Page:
• Employers must protect the jobs of any employee that is granted EPSL and EFML.

Other provisions

The legislation extends some CARES Act unemployment programs:

Unemployment benefits ― The new law extends the Federal Pandemic Unemployment Compensation (FPUC) program supplement from December 26, 2020 to March 14. However, instead of receiving $600 a week under the original program, benefits will be $300 per week.

Gig worker unemployment benefits ― The law also extends the Pandemic Unemployment Assistance (PUA) program, which covers independent contractors and gig workers who would usually not be eligible for unemployment insurance payments.

This program (originally created by the CARES Act) is also extended to March 14, and then a three-week phase-out period begins and will run until April 5. The law increases the number of weeks independent contractors are eligible for these benefits to 50 from the original 39. 

Extra weeks for those whose benefits ran out ― The Pandemic Emergency Unemployment Compensation (PEUC) program, which provides additional weeks of unemployment insurance benefits to individuals who use up all of their state unemployment benefits, will be extended until March 14.

The law also increases the number of benefit weeks to 24, from 13 under the original version of the program. After March 14, this program will be phased out over three weeks until April 5.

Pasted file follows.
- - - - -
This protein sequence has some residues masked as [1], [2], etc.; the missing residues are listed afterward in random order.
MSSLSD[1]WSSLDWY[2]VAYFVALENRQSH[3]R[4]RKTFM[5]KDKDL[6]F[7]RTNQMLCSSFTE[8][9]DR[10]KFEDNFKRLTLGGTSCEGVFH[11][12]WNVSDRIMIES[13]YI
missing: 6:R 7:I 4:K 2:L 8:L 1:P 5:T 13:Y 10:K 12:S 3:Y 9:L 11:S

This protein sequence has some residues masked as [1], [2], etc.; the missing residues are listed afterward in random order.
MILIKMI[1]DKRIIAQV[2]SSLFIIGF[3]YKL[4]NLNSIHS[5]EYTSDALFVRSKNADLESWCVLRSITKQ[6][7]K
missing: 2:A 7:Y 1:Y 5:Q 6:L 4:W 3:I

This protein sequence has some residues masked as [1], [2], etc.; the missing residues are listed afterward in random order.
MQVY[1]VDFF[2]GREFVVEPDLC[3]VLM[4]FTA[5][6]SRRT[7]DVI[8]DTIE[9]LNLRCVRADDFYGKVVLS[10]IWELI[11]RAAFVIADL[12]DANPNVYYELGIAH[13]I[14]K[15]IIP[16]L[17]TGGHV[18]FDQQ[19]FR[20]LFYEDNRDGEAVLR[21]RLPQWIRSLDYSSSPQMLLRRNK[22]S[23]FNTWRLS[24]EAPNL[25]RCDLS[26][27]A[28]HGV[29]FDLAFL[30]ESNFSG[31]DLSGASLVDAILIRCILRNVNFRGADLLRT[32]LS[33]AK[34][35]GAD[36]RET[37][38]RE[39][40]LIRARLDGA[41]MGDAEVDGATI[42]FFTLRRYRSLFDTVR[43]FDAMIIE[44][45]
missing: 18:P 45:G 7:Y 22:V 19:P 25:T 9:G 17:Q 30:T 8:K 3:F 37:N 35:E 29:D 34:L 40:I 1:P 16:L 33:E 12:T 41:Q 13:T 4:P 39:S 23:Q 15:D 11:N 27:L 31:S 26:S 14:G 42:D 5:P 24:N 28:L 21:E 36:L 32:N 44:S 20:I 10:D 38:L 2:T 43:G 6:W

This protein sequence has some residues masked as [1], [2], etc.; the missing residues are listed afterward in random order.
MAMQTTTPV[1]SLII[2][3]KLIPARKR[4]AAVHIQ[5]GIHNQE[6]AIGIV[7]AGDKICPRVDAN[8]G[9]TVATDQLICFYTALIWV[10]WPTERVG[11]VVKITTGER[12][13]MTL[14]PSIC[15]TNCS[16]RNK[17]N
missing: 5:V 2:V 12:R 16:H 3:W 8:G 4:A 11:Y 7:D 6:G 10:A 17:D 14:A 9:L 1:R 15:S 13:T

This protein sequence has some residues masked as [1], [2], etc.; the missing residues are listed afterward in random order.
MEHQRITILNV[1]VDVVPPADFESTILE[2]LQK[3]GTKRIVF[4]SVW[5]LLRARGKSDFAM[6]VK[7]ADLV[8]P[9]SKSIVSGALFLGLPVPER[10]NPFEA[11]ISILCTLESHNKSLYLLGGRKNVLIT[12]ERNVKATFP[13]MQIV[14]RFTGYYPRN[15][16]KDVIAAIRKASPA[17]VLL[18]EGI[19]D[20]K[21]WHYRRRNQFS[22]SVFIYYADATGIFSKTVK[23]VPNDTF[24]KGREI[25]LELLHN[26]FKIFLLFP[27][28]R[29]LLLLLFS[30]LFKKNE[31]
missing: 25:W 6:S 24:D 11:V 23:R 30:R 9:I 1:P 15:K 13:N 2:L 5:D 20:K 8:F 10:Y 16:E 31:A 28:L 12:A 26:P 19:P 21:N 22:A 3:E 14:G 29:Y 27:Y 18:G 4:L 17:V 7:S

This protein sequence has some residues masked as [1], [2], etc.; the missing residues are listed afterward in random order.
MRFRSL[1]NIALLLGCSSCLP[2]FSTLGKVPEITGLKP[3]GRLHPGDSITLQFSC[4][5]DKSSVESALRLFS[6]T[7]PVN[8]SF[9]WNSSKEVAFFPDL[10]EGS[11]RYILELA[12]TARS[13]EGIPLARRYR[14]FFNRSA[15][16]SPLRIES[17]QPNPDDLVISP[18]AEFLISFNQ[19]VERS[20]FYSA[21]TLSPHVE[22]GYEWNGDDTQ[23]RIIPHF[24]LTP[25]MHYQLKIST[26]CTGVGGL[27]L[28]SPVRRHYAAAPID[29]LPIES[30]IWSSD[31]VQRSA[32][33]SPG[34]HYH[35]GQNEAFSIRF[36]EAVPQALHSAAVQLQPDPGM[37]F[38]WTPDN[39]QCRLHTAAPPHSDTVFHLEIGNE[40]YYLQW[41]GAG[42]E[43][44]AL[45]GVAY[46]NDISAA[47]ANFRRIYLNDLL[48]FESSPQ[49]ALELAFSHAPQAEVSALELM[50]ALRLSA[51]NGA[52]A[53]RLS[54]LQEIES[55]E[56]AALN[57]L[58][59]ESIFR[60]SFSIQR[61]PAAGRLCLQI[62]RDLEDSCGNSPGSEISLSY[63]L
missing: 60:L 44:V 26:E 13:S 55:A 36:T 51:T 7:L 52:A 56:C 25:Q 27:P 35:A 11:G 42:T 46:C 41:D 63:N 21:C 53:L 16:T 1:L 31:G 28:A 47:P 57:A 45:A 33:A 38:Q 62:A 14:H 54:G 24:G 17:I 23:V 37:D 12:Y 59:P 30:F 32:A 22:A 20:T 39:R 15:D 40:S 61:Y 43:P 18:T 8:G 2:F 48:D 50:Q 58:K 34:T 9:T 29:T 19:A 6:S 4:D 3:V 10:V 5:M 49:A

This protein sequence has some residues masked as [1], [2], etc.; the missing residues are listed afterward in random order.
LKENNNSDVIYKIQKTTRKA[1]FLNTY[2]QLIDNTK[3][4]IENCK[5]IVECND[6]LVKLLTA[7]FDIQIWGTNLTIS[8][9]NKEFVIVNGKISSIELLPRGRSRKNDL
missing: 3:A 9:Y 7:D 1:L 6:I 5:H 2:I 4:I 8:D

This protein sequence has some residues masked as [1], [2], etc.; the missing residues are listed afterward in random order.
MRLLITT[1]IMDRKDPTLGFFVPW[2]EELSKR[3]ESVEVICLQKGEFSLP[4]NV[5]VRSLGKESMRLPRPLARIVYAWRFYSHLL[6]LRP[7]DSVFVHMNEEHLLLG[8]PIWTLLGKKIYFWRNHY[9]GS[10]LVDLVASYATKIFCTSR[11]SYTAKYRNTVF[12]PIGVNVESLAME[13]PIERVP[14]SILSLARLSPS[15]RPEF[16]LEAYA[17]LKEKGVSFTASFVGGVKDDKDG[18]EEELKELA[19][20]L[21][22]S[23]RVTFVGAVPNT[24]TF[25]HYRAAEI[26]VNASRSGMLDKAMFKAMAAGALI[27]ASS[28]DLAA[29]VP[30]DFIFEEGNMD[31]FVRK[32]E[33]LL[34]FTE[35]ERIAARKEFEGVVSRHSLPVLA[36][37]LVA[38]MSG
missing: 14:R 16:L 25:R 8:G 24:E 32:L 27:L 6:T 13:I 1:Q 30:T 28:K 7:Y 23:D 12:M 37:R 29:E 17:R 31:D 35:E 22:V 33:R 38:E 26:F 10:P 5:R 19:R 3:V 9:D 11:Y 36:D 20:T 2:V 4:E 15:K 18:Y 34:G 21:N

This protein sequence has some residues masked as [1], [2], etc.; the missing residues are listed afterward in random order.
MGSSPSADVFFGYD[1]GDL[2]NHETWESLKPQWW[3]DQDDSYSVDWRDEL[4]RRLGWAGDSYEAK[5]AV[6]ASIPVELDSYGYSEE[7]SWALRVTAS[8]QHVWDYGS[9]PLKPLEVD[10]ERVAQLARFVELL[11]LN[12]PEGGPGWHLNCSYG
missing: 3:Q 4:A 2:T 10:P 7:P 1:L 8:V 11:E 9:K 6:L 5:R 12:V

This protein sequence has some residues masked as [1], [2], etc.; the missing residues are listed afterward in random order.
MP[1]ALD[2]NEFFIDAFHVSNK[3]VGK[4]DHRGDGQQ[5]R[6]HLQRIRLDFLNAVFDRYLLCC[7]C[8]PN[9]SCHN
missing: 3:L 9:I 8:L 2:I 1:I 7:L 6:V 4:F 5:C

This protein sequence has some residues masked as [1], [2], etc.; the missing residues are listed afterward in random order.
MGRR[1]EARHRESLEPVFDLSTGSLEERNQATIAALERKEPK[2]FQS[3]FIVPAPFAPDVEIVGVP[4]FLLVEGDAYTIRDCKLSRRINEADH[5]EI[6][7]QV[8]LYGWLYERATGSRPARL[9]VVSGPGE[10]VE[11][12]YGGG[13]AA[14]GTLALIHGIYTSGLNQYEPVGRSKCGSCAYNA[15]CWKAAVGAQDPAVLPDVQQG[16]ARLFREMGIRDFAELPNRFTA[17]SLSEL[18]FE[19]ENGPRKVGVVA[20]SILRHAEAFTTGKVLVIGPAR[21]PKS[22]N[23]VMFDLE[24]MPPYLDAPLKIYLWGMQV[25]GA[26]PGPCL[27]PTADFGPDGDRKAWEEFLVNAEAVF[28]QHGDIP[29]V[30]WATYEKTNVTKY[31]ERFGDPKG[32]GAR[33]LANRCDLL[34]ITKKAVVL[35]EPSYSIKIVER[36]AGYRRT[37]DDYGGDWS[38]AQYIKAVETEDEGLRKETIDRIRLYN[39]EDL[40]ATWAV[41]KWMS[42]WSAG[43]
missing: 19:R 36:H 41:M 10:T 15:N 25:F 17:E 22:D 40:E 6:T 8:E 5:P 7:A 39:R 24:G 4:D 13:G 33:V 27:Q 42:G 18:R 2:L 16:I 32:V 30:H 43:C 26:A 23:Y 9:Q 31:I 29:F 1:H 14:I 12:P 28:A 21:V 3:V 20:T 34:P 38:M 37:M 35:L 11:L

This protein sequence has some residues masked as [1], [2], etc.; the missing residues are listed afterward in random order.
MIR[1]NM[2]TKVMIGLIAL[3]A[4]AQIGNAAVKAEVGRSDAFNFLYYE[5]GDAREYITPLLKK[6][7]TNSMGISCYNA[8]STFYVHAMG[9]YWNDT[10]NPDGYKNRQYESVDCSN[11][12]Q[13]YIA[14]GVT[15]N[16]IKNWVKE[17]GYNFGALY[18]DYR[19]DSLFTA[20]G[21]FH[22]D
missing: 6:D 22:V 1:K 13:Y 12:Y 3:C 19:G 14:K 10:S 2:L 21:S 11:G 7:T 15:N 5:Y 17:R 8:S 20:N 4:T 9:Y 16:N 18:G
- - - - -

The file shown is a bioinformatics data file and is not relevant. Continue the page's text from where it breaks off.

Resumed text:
More money ― Taxpayers with annual incomes below $75,000 will receive a $600 check, plus another $600 per dependent child. Payments are phased out for people with incomes in excess of $75,000.

Paycheck Protection Program (PPP) part II ― The law also sets aside $284 billion for forgivable loans to struggling businesses as part of a second PPP. Companies that receive funds will have to use the money on payroll and other specific expenses if they want the loan to be forgiven.

Depending on the loan, employers will have either eight or 24 weeks after receiving the loan to spend it on approved expenses.

But PPP part 2 does have some additional prerequisites that differ from the original. It lowers the employee threshold for businesses to 300 employees or fewer (down from 500). Additionally, the maximum loan is now $2 million, compared to $10 million under the original PPP.

Qualifying expenses are also different in this version, which means any business thinking about applying needs to read all the fine print.